Active investigative student-directed experiences in laboratory science are being encouraged by national science organizations. A growing body of evidence from classroom assessment supports their effectiveness. This study describes four years of implementation and assessment of an investigative laboratory course in human physiology for 65…

10. Computing the English Middle Ages: A Sociotechnical Study of Medievalists' Engagement with Digital Humanities

Science.gov (United States)

Simpson, Grant Leyton

2017-01-01

With few exceptions, digital humanities projects and objects have been described rather than studied. This dissertation attempts to advance that discourse by empirically studying, from a sociotechnical point of view, DH projects and the products they produce, specifically those within the realm of Old and Middle English language and literature.…

11. ERP Human Enhancement Progress Report : Use case and computational model for adaptive maritime automation

NARCIS (Netherlands)

Kleij, R. van der; Broek, J. van den; Brake, G.M. te; Rypkema, J.A.; Schilder, C.M.C.

2015-01-01

Automation is often applied in order to increase the cost-effectiveness, reliability and safety of maritime ship and offshore operations. Automation of operator tasks, has not, however, eliminated human error so much as created opportunities for new kinds of error. The ambition of the Adaptive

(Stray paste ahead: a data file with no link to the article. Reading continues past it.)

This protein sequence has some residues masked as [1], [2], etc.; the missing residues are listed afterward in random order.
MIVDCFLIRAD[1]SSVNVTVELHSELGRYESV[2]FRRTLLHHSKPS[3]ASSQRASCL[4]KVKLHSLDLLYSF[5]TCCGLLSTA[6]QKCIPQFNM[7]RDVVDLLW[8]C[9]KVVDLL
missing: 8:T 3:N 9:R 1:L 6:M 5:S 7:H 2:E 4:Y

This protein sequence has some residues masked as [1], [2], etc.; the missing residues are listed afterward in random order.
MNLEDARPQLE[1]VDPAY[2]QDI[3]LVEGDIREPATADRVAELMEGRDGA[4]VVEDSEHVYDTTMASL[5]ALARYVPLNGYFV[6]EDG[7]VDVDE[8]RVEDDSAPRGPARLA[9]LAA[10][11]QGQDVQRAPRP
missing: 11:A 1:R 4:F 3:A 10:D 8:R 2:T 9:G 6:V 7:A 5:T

12. HumanComputer Systems Interaction Backgrounds and Applications 2 Part 1

CERN Document Server

Kulikowski, Juliusz; Mroczek, Teresa

2012-01-01

The main contemporary human-system interaction (H-SI) problems consist in design and/or improvement of the tools for effective exchange of information between individual humans or human groups and technical systems created for humans aiding in reaching their vital goals. This book is a second issue in a series devoted to the novel in H-SI results and contributions reached for the last years by many research groups in European and extra-European countries. The preliminary (usually shortened) versions of the chapters  were presented as conference papers at the 3rd International Conference on H-SI held in Rzeszow, Poland, in 2010. A  large number of valuable papers  selected for publication caused a necessity to publish the book in two volumes. The given, 1st Volume  consists of sections devoted to: I. Decision Supporting Systems, II. Distributed Knowledge Bases and WEB Systems and III. Impaired Persons  Aiding Systems. The decision supporting systems concern various application areas, like enterprises mana...

13. The Use Of Computational Human Performance Modeling As Task Analysis Tool

Energy Technology Data Exchange (ETDEWEB)

Jacuqes Hugo; David Gertman

2012-07-01

14. Computational Breakthrough of Natural Lead Hits from the Genus of Arisaema against Human Respiratory Syncytial Virus.

Science.gov (United States)

Kant, Kamal; Lal, Uma Ranjan; Ghosh, Manik

2018-01-01